• Transmedia Transformation: changing an existing mono-media property into transmedia
  • Transmedia (Franchise): Multiple mono-medium projects
  • "YSA Creating a You Suck At Transmedia Website," You Suck at Transmedia, 6/16/10.
    She has also put together a helpful list of various subsets of "cross-media" to help everyone sort out what is what.

    One of the better articles on how transmedia is different than cross-media comes from Brooke Thompson.
    What differentiates the two, and also fully separates them from multiple media, is the degree of interdependence in their relationships. In cross-media, the various platforms in use may be closely related and one piece may rely upon another for meaning, but that dependence is not returned. In transmedia, the platforms are strongly linked. While one piece may be digestible by itself, it is meant to be viewed as a part of a larger whole and, as such, the meaning changes for both it and the other pieces if they are left unseen or viewed individually. "Towards a definition of transmedia…," GiantMice, 4/16/10.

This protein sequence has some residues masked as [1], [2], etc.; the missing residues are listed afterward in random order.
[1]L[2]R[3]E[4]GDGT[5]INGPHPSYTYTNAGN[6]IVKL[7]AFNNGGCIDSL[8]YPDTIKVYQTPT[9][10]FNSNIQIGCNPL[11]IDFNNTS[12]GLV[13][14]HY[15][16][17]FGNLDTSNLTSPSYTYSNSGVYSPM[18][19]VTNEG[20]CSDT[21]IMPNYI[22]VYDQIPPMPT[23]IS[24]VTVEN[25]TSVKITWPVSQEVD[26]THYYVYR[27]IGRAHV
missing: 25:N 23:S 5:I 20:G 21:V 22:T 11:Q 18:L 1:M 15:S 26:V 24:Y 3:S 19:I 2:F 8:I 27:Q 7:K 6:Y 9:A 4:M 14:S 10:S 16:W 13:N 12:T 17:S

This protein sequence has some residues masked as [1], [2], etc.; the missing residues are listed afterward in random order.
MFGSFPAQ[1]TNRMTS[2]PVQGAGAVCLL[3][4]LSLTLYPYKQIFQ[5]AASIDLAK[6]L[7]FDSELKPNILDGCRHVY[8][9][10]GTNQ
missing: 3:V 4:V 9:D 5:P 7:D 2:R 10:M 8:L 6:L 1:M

Thompson's diagrams are quite helpful. And here are other articles illustrating transmedia via diagrams:
  • Types of Transmedia
  • WTF is Transmedia?
  • Where Is Our Transmedia Mozart?
  • TranSocialMedia Story Telling Workshop Sheet
  • TranSocialMedia Play, Experience & Alternate Reality Design

  • Another useful resource is this video, What is Transmedia?

    Transmedia projects are complex, which Jenkins acknowledges:
    Because transmedia storytelling requires a high degree of coordination across the different media sectors, it has so far worked best either in independent projects where the same artist shapes the story across all of the media involved or in projects where strong collaboration (or co-creation) is encouraged across the different divisions of the same company. "Transmedia Storytelling 101," Confessions of an Aca/Fan, 3/22/07.